occupation of the valley. Given the homogeneity of house sizes and high percentage of Inka polychrome ceramics, I suggest that this site may represent a settlement established with direct state management and oversight.

CO-164, Kitaplaza

Kitaplaza (CO-164) is located about 350 m northwest of Llanka (CO-127) along the modern road between Chivay and Coporaque. A major path di-verges from the road and passes to the north of a central open space between the two distinct residential sectors of the site, leading eventually to Llanka (p.318) and surrounding agricultural fields to the southeast (Figure A.4). To the adjacent north of the site are linear bench terraces that cover the southern flanks of Pampa Finaya—the Mosoqchacra (“new field”) toponym sector. Surrounding the other sides of the site are valley bottom fields and terraces on the slopes between the Qal 5 and Qal 4 alluvial surfaces. Although the site produced a handful (n = 4) of Middle Horizon sherds, the primary occupations of the site are from the LIP and Late Horizon, and based on the predominance of Late Horizon ceramics, I suspect that the site grew con-siderably during under Inka occupation. We collected 23 LIP (six Collagua I and 17 Collagua II) sherds and 54 Late Horizon sherds (19 Collagua III, 32 Collagua Inka, and three Inka sherds).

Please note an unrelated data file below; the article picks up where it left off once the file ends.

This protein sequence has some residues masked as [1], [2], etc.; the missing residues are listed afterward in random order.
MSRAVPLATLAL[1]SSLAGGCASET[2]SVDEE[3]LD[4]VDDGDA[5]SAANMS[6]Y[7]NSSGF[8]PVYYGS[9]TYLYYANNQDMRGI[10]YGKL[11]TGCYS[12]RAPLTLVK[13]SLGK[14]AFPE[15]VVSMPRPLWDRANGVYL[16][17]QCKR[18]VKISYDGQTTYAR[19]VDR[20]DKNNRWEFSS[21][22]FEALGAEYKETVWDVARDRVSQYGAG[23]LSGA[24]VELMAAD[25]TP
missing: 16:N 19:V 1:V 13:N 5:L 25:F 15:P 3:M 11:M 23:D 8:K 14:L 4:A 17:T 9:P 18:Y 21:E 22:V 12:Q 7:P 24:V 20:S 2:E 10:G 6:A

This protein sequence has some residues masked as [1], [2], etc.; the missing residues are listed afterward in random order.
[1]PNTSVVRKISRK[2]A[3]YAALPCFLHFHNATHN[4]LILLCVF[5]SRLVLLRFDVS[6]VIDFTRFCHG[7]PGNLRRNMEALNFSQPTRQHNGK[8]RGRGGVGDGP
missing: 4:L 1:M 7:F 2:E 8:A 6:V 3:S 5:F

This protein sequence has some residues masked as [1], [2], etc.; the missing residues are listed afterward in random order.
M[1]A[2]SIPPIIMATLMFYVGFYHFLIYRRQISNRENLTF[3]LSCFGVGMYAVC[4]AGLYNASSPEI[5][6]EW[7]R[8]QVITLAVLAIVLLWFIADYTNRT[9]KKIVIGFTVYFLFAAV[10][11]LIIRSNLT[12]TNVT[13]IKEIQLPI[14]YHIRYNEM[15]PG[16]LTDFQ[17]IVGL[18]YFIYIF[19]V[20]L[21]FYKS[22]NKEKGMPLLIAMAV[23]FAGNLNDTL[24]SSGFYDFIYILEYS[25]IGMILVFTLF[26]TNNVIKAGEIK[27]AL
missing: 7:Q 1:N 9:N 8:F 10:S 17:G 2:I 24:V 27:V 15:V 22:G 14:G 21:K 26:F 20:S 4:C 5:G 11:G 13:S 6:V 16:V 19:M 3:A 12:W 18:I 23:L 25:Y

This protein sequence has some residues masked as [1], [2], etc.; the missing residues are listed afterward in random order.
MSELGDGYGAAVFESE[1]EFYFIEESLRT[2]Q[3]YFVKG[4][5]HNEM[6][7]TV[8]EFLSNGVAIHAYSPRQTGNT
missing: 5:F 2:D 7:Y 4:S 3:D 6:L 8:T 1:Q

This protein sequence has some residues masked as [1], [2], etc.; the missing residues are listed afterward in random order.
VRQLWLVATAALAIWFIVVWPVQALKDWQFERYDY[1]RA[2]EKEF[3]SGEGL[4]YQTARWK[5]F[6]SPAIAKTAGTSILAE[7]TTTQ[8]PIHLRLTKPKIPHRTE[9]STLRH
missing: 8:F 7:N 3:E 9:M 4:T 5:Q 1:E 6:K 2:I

Most of the standing architecture probably dates to the Late Horizon. Houses are not aligned by any overall site layout design but form residential compounds, with two or three houses oriented around small patio spaces. The 74 LIP/LH houses at the site are mostly in the small to medium size range; the largest houses only reach the median house size at San Antonio/ Chijra (CO-100) and Uyu Uyu (YA-050). All but two are of low-quality Type

Appendix Principal LIP/LH Settlements in the Yanque-Coporaque Survey Area

Figure A.4. Air photo of Kitaplaza (CO-164). Note two housing sectors separated by major path from the main road.

(p.319) 1 and Type 2 masonry. The two houses of higher quality masonry are made of coursed, rectangular, and ovoid worked blocks (Type 6 masonry). Together with these more elaborate houses in the southern residential sector is a possible Inka ceremonial or public structure at the site. As discussed above, a large (13.4-×-5-m) rectangular structure with windows on either side of its facade is not consistent with Collagua domestic architectural canons and may be an Inka structure, similar to the smaller of the two great halls at San Antonio/Chijra. As in the better-documented cases of Inka public architecture in the survey, this building fronts a small plaza-like space near the center of the site.